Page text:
Fivemiletown Creamery has been fined £7,500 for polluting a tributary of the Colebrooke River, which flows into Upper Lough Erne.
Fermanagh Court heard that the company has spent £100,000 improving its effluent treatment system and the problem is unlikely to recur.
A prosecutor told the court that on January 17, a water quality inspector acting on behalf of the Northern Ireland Environment Agency received a report that the Cleen River was polluted. He inspected it the following day and found that it was "grossly polluted". The water was grey in colour, covered in sewage fungus and contained a large amount of sludge-like particles. It smelt strongly of creamery effluent. Samples were taken which subsequently confirmed that the discharge contained poisonous, noxious or polluting matter which was potentially harmful to fish life. It was also noted that there were blood worms in the water.
The inspector drove to the nearby Fivemiletown Creamery at Ballylurgan, Fivemiletown, and spoke to a production manager, who said he was already aware of the problem. When the inspector returned the following day the discharge had stopped.
The prosecutor explained that the company had a Consent to Discharge, permitting it to legally discharge effluent within certain limits. However, the biological oxygen demand of the effluent was 20 times that of even a poor quality waterway and the amount of suspended solids was more than 38 times the limit.
Defence solicitor Niall Bogue said the creamery was known as the Fivemiletown and Brookeborough Co-operative Agricultural and Dairy Society Ltd.
To which District Judge Liam McNally responded: "No wonder they call themselves Fivemiletown Creamery."
Mr. Bogue said the company had been in discussions with the Northern Ireland Environment Agency since 2009 and after this incident the whole system was pumped out. It was recognised that the effluent treatment system needed to be upgraded. Initially £40,000 was spent improving the system and then in November last year a further £60,000 was invested in a filtration system.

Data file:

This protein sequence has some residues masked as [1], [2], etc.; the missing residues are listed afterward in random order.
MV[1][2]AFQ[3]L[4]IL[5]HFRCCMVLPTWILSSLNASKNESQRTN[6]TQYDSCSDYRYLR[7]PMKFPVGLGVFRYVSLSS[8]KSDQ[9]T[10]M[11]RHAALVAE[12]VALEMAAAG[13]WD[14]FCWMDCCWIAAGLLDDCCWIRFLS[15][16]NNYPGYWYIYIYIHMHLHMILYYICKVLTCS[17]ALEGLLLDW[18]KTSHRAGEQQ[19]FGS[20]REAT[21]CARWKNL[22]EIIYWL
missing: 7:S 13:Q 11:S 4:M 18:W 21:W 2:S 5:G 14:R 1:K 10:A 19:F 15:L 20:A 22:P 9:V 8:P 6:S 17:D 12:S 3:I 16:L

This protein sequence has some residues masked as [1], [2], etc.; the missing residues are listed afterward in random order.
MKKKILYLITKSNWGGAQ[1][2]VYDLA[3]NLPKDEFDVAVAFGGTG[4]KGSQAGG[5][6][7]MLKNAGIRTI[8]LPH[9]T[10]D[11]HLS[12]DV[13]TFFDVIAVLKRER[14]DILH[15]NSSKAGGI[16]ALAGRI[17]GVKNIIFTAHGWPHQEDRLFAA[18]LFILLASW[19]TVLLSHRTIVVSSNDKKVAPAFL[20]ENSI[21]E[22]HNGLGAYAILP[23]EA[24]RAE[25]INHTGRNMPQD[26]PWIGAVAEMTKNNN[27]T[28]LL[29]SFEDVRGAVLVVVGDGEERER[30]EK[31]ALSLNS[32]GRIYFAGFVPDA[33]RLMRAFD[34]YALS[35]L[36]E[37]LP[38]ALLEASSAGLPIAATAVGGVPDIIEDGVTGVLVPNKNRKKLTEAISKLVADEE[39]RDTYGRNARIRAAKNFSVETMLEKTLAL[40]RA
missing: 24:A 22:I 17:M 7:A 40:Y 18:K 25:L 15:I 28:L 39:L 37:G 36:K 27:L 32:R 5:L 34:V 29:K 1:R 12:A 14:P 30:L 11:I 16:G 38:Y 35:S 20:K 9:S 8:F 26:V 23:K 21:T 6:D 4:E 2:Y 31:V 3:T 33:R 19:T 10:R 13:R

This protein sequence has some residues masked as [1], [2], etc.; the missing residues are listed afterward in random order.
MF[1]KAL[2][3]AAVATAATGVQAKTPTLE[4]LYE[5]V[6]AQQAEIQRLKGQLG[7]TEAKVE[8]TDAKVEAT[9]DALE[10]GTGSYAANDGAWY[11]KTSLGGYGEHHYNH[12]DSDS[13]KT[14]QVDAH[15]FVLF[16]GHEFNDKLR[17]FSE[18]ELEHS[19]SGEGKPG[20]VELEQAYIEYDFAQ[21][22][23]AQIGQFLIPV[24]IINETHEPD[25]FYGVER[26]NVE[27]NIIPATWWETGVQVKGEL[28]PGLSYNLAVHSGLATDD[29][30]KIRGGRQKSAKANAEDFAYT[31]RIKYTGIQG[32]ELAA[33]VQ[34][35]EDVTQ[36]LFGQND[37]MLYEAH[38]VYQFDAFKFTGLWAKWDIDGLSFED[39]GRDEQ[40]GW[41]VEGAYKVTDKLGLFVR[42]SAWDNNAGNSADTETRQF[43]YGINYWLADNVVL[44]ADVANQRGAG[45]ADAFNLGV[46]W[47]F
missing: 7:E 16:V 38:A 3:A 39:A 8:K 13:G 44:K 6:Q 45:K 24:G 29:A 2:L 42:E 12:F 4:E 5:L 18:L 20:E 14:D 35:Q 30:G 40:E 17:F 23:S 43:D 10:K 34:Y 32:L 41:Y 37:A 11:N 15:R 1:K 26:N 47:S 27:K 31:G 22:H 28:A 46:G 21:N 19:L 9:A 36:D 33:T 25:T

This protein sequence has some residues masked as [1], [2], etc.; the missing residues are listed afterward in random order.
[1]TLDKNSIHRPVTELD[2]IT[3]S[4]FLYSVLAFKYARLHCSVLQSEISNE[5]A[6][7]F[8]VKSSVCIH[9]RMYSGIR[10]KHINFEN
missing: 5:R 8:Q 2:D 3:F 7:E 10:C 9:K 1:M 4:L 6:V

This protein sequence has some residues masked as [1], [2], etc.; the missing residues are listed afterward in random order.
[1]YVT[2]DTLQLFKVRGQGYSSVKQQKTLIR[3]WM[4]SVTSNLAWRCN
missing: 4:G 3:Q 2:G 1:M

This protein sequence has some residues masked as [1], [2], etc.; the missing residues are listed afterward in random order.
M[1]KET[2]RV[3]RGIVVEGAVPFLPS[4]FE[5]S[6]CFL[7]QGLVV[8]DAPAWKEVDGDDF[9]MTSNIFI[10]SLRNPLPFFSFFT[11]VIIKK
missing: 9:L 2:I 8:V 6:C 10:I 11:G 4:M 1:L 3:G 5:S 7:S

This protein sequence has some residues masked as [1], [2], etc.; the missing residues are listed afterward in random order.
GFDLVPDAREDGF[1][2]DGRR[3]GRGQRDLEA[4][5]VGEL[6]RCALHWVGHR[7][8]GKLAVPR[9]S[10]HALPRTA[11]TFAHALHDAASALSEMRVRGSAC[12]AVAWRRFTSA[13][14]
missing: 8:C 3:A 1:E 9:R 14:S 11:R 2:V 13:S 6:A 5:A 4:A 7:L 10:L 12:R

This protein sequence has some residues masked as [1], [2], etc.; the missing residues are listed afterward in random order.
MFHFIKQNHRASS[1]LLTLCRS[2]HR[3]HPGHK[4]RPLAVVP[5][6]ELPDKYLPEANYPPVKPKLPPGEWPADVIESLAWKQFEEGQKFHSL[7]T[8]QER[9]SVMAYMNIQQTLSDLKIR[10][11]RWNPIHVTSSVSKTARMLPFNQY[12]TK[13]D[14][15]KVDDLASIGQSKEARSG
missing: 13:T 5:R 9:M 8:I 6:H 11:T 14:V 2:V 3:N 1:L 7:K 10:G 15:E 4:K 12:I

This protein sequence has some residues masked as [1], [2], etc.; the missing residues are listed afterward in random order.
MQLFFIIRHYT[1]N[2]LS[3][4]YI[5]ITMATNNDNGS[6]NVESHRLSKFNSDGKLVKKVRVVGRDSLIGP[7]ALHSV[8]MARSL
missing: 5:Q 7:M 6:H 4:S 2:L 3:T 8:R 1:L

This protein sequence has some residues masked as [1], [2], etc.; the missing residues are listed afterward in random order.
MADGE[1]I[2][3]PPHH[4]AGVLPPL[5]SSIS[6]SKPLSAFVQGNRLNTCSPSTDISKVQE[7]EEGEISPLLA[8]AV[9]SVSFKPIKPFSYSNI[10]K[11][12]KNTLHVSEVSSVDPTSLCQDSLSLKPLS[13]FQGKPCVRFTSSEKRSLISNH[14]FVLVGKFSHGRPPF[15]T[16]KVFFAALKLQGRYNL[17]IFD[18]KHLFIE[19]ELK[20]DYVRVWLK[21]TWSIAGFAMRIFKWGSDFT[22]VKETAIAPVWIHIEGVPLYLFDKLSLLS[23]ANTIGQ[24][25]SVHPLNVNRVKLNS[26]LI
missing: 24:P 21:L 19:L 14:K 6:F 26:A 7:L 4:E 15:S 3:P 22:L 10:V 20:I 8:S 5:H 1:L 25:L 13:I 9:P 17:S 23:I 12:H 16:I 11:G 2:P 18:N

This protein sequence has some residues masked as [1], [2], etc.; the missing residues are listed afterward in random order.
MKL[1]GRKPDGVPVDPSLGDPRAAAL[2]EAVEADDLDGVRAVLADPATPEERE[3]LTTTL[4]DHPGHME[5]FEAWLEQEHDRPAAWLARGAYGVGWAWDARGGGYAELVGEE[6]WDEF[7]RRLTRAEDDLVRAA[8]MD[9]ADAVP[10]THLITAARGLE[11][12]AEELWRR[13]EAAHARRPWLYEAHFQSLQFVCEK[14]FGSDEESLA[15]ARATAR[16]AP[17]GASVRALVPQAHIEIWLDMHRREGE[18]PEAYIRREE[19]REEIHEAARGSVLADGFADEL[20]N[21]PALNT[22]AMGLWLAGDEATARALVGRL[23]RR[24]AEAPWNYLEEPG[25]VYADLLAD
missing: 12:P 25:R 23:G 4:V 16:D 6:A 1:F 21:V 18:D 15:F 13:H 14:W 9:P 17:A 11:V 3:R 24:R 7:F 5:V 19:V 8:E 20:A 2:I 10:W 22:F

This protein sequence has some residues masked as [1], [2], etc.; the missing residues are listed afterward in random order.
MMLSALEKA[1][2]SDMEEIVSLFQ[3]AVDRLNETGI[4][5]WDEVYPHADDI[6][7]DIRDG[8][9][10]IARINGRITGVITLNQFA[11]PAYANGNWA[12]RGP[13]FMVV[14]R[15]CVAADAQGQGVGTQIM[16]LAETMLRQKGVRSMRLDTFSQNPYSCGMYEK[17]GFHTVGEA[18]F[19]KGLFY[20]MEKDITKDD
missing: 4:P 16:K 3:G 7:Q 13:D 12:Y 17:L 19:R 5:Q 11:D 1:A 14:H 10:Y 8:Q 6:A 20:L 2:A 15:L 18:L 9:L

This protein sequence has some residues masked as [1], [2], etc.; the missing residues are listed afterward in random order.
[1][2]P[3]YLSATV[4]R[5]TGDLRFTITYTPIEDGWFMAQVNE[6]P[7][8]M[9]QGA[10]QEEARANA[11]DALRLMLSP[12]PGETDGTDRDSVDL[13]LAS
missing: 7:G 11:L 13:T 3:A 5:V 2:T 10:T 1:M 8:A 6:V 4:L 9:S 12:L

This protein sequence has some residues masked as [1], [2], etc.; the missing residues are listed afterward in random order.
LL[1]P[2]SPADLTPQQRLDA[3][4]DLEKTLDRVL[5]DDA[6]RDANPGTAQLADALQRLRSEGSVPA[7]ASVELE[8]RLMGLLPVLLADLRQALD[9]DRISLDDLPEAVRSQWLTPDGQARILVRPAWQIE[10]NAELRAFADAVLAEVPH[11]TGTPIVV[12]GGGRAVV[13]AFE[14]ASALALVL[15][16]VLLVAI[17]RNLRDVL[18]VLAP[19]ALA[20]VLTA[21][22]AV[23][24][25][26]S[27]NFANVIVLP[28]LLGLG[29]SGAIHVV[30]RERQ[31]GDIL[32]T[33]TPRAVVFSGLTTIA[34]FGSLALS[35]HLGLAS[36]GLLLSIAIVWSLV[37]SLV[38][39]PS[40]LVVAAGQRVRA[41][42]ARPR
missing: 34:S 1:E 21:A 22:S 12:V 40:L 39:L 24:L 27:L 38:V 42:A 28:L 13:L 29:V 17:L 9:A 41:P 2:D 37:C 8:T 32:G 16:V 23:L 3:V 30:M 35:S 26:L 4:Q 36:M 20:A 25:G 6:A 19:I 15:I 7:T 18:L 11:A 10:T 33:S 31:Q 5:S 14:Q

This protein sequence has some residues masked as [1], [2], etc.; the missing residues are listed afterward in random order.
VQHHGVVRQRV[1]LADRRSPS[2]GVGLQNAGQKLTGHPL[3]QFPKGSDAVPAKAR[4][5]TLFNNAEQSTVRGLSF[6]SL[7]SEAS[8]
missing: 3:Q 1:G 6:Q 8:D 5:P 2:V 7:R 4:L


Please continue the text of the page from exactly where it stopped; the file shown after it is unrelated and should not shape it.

He explained that it was the first time the company had come to the attention of the court for an offence of this nature and asked the District Judge to view it as a "one off". He pointed out that the creamery, which employs around 60 people, had spent £100,000 in difficult trading conditions, and there had been no repetition of the pollution.
The District Judge said it struck him as a "very bad case" and that parliament treated it as a serious offence with a maximum fine of £20,000 when the maximum is normally £5,000.
He said the photographs showed that the drain was "heavily contaminated" with creamery effluent, sludge and sewage scum and there were blood worms in the water.
"It appears to me that must have been obvious to the company," he stated. "It had been like that for a number of days and eventually the pipe was turned off but really that should have been done the minute it was noticed."
The District Judge said he was taking into account the company's admission of guilt, its clear record and the steps which it had taken and was satisfied "that this problem has been rectified and is unlikely to occur again" and he had to give it credit for that.